In Mexico, there are three types of midwives, depending on their educational background. There are about 15,000 traditional midwives, who are empirical in their knowledge. Their knowledge varies from midwife to midwife. They have knowledge of the herbs and cultural birth customs. Many have been trained by the government, and use medical techniques that are outdated. There are nurse midwives who have a more updated medical knowledge, however, have trained in a deficient system. Many do not have a lot of practice for home births. Then there are technical midwives who have trained in the midwifery model of care. They are respectful of traditional practices and updated in medical techniques. Many are still young and just graduating. Also, there are foreign midwives living in Mexico and fighting for homebirth and humanized births.
To choose a midwife it would be really wise to ask her a lot of detailed questions, on how long she has been working, where she trained, who her network of health providers are. In case of emergency what would happen. How many clients she has approximately a month
Midwives have supported women through centuries in many states. Only 2 presidents ago, the government launched a campaign to institutionalize all births and many midwives were affected by this marginalization. However, today the government is realizing that this has not reduced maternal mortality significantly or does it satisfy the women. There is a lot of obstetric violence in the hospitals and the government is reopening a dialogue on how to reinstate their work.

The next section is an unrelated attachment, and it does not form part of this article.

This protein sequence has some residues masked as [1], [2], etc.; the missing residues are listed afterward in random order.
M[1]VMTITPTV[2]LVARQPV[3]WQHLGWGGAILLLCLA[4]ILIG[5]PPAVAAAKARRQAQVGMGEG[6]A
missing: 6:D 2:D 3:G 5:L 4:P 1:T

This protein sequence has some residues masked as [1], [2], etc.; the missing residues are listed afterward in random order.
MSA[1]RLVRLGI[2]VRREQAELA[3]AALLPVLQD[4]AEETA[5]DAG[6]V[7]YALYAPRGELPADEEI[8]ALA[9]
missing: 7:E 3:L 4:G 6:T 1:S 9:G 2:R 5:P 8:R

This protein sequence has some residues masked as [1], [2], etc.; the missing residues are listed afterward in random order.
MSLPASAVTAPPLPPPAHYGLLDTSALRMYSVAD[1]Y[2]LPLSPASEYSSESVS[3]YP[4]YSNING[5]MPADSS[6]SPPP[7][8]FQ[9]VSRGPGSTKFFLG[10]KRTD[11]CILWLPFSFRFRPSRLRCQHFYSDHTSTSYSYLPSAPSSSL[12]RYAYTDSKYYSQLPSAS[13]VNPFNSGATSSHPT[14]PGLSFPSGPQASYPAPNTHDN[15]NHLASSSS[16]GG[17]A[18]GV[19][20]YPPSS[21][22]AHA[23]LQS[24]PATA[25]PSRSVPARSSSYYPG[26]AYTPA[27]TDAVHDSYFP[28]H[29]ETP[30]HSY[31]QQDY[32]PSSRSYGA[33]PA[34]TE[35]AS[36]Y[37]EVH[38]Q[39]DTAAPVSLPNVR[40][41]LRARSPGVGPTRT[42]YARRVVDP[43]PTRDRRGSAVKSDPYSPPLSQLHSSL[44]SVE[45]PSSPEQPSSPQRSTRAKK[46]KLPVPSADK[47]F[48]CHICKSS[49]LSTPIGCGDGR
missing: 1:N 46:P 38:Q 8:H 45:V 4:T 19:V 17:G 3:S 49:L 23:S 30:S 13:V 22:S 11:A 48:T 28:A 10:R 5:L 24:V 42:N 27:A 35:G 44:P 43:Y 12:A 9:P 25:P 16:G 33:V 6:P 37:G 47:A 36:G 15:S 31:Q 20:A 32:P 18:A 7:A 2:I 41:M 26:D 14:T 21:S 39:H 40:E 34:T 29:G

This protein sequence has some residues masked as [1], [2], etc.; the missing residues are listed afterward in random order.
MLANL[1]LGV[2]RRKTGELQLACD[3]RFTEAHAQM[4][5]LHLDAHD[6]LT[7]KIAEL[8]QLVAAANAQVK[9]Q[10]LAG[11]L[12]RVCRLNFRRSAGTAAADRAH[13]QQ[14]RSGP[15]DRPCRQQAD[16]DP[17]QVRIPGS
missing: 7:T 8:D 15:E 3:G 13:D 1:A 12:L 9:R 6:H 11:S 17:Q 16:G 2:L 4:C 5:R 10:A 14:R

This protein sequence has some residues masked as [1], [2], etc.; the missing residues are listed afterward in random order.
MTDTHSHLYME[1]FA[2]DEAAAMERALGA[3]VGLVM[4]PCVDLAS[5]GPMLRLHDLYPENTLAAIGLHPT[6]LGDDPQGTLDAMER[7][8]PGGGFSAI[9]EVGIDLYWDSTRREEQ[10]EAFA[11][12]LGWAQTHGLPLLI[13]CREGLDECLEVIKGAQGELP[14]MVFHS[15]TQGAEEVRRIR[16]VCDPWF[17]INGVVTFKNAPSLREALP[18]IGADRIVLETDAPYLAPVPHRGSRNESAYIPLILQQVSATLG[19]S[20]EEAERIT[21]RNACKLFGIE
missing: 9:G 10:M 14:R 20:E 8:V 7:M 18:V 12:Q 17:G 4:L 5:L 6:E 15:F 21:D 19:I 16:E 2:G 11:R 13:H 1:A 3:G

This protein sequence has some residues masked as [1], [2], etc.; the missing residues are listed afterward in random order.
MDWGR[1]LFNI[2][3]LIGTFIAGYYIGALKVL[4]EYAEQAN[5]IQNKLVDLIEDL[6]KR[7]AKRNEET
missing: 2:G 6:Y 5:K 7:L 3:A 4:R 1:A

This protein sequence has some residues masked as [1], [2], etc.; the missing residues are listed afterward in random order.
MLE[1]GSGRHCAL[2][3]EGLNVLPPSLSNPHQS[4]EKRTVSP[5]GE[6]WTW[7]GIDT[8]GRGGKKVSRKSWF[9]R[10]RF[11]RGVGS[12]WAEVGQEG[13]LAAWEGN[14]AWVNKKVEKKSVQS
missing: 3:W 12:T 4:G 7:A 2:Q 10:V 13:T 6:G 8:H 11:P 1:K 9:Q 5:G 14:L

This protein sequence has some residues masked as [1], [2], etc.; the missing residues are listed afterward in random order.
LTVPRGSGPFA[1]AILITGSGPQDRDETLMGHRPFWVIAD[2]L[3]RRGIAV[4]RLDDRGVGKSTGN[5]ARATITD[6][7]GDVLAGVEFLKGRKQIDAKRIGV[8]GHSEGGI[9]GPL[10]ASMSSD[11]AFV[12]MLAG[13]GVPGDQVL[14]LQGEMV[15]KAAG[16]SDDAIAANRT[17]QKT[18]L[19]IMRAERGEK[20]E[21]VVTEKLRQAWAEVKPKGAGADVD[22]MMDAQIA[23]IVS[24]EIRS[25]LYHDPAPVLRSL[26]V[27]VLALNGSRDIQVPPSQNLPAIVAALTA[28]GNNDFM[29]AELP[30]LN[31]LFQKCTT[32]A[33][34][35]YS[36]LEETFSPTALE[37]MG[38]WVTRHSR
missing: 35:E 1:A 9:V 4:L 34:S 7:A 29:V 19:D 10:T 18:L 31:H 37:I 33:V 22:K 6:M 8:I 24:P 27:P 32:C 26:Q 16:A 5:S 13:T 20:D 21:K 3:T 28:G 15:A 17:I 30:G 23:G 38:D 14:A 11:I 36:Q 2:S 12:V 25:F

For more information contact Sabrina Speich at Movimiento Osa Mayor or Osa Mayor Mexico.
September 30 is the birthday of José María Teclo Morelos Pérez y Pavón, yet another hero of the Mexican war for independence. He was born in Valladolid, Michoacan which was renamed Morelia in his honor as was the state of Morelos. In those areas, a bit of a hoopla goes on in honor of the birthday boy. Not so much in other areas.
Miguel Hidalgo and Morelos
Morelos was a student at the school Colegio de San Nicolás Obispo where Miguel Hidalgo y Costilla was a teacher and became an ordained priest. He had three children with Brigida Almonte, two sons and a daughter. He sent his oldest son Juan Nepomuceno Almonte to the United States both for educational and safety reasons.
Under Morelos’s military leadership, the fight for independence progressed. He headed the National Constituent Congress of Chilpancingo in 1813 which drafted the “Sentimientos de la Nación” (Sentiments of the Nation) declaring Mexico’s independence from Spain. Congress offered the title Generalissimo (Your Highness) to Morelos but he declined and asked to be called el Siervo de la Nación (Servant of the Nation).
Morelos was captured by the Spanish in 1815 tried for treason, disloyalty to the crown, and transgressions in his personal life. He was found guilty and sentenced to death by firing squad on December 22.
Morelos is found on the 50 peso note along with the state symbol, the Monarch butterfly. The reverse pictures the aqueduct in Morelia, the Bank of Mexico symbol and the prehispanic symbol for Michoacan. And yes, it is pink. Pink is an acceptable masculine color here in Mexico.
I wasn’t sure I wanted to share this summit with you all. I mean, well, I’m not 50 yet and some of the topics seemed a bit woo-woo even for me. I’m not so sure I want to be a juicy crone quite yet and astrology…well, perhaps not? However, not only is it free, but also some of my favorite authors will be presenting. Take a look at the topics I plan on tuning in for….
If you aren’t able to make the scheduled session, you’ll be able to access the taped version up to 48 hours after. See the full list here. And it’s FREE! You know how I love that!